The Department for Energy and Climate Change has lost its appeal against December’s judicial review, which means it cannot put its feed-in tariff cuts into action until March.
The government will now have to introduce its reduction from the current rate of 43.3p per kilowatt hour, to a 21p rate for solar panel electricity systems on 3 March rather than its original 12 December date.
Friends of the Earth and two renewable energy companies, Solarcentury and HomeSun, lodged the legal challenge to the government after it rushed through the reduced payments to renewable energy producers after it had already commissioned their projects.
The court ruling means that existing producers will continue to receive 43.3p/kWh on the electricity fed into the national grid from solar panels. The Department for Energy and Climate Change (DECC) was ordered to pay the full costs of around £125,000 for the appeal hearing and refused permission to appeal to the Supreme Court.
Now that the government’s actions have been confirmed as illegal, with the courts ruling that it is not entitled to change solar feed-in tariff retrospectively, HomeSun has called for fairer tariff that will benefit homeowners looking to install solar photovoltaics (PV).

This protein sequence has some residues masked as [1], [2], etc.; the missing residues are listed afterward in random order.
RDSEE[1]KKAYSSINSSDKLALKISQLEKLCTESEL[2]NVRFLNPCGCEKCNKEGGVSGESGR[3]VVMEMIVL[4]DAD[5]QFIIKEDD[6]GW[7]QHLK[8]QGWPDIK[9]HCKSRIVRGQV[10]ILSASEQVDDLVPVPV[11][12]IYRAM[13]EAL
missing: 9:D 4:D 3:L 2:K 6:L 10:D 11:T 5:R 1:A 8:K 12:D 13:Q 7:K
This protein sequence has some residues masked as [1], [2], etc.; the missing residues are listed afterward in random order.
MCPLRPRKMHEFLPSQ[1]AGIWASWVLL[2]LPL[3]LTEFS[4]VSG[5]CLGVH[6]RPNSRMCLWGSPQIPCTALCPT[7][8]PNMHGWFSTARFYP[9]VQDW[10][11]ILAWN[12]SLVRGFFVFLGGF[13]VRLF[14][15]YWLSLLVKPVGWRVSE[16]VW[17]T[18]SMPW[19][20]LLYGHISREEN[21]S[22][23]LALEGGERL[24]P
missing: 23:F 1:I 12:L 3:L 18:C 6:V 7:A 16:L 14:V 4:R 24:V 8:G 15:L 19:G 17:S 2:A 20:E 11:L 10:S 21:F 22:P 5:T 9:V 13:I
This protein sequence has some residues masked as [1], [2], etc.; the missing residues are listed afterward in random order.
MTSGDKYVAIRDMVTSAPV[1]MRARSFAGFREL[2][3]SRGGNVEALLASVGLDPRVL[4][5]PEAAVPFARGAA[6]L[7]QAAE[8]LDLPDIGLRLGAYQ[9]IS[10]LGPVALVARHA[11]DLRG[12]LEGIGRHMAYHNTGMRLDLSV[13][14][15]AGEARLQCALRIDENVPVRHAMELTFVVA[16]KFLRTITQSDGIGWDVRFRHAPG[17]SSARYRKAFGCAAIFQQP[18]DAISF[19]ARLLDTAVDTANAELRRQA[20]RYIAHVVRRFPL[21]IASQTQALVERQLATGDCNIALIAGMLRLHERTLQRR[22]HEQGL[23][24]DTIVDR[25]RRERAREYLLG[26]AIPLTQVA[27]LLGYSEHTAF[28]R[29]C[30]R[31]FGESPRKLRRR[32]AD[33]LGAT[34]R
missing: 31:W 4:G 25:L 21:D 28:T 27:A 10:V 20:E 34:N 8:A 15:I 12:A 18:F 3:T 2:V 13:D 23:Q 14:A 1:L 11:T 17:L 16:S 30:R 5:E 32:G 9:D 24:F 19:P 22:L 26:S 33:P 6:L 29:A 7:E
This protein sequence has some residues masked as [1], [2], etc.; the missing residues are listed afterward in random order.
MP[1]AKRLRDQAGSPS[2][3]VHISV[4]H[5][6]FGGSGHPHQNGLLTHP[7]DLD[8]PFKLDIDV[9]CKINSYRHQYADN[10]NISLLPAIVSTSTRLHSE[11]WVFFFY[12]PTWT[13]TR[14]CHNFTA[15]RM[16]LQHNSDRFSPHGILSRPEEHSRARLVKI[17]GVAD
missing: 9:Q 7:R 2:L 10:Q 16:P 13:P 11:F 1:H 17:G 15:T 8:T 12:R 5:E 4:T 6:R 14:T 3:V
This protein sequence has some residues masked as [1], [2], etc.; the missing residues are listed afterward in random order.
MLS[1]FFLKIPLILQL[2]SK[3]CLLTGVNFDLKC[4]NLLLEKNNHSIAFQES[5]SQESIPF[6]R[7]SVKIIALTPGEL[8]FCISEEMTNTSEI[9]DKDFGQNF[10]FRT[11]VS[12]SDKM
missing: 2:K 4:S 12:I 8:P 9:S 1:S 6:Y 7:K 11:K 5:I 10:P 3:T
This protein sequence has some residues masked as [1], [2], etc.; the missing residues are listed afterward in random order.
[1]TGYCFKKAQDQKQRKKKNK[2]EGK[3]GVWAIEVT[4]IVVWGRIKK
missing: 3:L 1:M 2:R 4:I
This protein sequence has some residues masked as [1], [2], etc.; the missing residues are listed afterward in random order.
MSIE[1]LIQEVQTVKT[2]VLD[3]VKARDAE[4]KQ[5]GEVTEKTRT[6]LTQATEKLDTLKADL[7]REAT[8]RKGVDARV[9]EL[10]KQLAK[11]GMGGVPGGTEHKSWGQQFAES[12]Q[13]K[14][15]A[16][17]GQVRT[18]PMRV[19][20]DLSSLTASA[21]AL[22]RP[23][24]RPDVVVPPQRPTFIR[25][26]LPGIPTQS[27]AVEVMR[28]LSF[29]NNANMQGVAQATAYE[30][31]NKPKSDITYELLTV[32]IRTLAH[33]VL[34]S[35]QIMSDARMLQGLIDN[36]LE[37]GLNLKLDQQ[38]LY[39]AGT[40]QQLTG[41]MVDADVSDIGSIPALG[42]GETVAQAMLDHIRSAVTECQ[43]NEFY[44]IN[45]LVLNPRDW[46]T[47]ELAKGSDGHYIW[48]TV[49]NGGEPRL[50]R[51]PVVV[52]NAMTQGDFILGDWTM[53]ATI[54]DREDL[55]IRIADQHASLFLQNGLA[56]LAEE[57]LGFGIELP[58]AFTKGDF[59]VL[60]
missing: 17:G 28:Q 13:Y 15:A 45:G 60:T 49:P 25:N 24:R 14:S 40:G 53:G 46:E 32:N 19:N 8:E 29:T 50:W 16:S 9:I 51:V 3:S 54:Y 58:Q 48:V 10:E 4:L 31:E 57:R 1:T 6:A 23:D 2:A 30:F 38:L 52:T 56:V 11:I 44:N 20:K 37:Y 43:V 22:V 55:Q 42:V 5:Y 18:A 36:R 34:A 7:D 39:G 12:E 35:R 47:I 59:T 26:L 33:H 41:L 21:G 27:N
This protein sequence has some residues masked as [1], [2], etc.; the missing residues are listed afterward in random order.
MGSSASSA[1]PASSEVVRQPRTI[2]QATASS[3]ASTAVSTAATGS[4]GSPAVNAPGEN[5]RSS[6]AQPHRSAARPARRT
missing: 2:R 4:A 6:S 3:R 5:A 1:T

Daniel Green, CEO at HomeSun, said: “The Secretary of State has failed to have proper regard for the rights conferred by the feed-in tariff, which aims to encourage homeowners to generate their own energy. Like a Government bond, that rate is fixed depending on the date the installation becomes eligible and Government cannot change it as they choose.”
Mr Green added that “both this appeal and the Judicial Review in The High Court would not have been required had the DECC followed its own process and allowed the industry time to prepare for a lower feed-in tariff.”
The business organisation CBI said that the government’s change in policy on feed-in tariff payments was ‘legally flawed’. John Cridland, CBI director-general, said: “The judgement should be used to draw a line under this saga, which saw the Government scoring a spectacular own goal and confidence in the renewables sector undermined.”
However, the Energy and Climate Change Secretary, Chris Huhne, has refused to accept the decision and is seeking to prolong the case. “We disagree [with the High court ruling] and are seeking permission to appeal to the Supreme Court,” he said, despite the fact that rate changes are being put before parliament that will bring the new 21p rate into effect from 3 March.
Mr Huhne said the decision to reduce the rate was made in order to “maximise the number of installations that are possible within the available budget rather than use available money to pay a higher tariff to half the number of installations.”
Gaynor Hartnell, chief executive at the Renewable Energy Association (REA), said: “The government’s action and the subsequent court case had thrown the solar industry into a state of extreme uncertainty.”